Patients with malignant haematological diseases may present with dramatic and life-threatening complications. General physicians must be able to recognise these conditions as prompt treatment can be life-saving.
Patients with malignant haematological diseases may present with dramatic and life-threatening complications. General physicians must be able to recognise these conditions as prompt treatment can be life-saving. Hyperleukocytosis and leukostasis and febrile neutropaenia in patients with haematologic malignancies are two such conditions highlighted in this article.
HYPERLEUKOCYTOSIS AND LEUKOSTASIS IN HAEMATOLOGIC MALIGNANCIES
Hyperleukocytosis has been variably defined as a total white cell count (WBC) of 50 x 109/L or 100 x 109/L. Leukostasis is a medical emergency characterised by hyperleukocytosis and symptoms of tissue hypoperfusion. It is most commonly seen in patients with acute myeloid leukaemia (AML) or chronic myeloid leukaemia (CML) in blast crisis.
Symptoms of leukostasis occur less frequently in patients with acute lymphoblastic leukaemia (ALL) or chronic lymphocytic leukaemia (CLL) unless the WBC exceeds 150 x 109/L.
Pathologically, it is characterised by intravascular accumulation of blasts in the microvasculature, resulting in increased blood viscosity and decreased perfusion. It is also postulated that local hypoxaemia may be exacerbated by the high metabolic activity of the dividing blasts and release of cytokines.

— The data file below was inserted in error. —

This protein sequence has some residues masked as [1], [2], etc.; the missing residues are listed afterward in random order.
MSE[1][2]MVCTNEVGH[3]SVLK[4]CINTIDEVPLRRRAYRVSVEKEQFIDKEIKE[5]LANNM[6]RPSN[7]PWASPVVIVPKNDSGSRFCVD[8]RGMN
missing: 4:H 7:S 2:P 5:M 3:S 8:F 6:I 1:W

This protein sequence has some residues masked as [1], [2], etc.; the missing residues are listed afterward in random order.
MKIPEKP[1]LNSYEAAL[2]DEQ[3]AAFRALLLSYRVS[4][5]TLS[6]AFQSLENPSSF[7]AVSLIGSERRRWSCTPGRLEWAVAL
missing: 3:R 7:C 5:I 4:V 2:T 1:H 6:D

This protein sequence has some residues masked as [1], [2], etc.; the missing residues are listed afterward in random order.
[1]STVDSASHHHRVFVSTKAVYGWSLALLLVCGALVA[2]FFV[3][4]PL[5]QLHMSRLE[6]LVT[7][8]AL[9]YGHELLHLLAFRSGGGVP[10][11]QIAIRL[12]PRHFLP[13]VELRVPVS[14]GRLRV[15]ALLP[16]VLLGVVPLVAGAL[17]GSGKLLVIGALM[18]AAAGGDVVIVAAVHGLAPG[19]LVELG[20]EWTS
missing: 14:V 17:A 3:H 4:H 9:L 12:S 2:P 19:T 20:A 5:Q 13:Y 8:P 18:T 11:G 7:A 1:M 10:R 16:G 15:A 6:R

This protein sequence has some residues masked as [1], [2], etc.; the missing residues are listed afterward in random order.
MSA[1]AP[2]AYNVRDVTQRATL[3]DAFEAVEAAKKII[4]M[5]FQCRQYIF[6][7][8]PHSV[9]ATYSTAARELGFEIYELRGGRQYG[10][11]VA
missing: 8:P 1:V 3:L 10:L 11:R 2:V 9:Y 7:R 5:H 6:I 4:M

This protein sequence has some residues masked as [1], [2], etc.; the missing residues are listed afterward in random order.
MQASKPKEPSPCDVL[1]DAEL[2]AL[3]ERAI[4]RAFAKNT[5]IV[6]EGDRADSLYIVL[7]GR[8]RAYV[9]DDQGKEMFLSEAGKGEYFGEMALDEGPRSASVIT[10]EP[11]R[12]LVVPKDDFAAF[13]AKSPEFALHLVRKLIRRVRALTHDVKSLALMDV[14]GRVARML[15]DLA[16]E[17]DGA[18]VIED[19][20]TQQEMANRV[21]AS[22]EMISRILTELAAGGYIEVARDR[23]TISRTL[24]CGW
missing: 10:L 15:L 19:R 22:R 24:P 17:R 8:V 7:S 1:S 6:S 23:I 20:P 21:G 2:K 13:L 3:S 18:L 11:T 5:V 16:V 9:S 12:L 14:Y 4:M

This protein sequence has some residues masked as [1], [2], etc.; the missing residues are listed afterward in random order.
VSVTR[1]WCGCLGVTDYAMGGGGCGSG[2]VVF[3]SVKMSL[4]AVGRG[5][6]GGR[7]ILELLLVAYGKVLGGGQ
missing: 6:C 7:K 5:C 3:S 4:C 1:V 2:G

SIGNS AND SYMPTOMS
Clinically, this should be suspected when the full blood count (FBC) shows hyperleukocytosis in a patient presenting with respiratory or neurologic distress. Patients can present with dyspnoea and hypoxia which can be picked up on pulse oximetry. Neurologic signs and symptoms include visual changes, headache, dizziness, change in mental state and unsteadiness in gait. There is also increased risk of intracranial haemorrhage.
Besides affecting the central nervous system, eyes and lungs, other manifestations include myocardial ischaemia, limb ischaemia or bowel infarction. Leukostasis may also occur where the clinical picture is less typical and at a WBC lower than the arbitrarily defined figures, especially in rapidly increasing blasts counts.
Besides elevated WBC and blasts in the FBC, evidence of tumour lysis syndrome (TLS) may be present in up to 10% of patients with leukostasis. These include raised creatinine, hyperuricaemia, hyperkalaemia, hyperphosphatemia and hypocalcaemia. Disseminated intravascular coagulation (DIC) may manifest with thrombocytopaenia and an abnormal coagulation profile.
The diagnosis requires a high degree of suspicion. It is made clinically when a patient presents with a high white cell count and symptoms suggestive of tissue hypoxia.
Leukostasis constitutes a medical emergency. Prompt treatment is indicated. If left untreated, the one-week mortality can be as high as 40%. Symptomatic patients have a worse prognosis when compared to asymptomatic patients with hyperleukocytosis alone.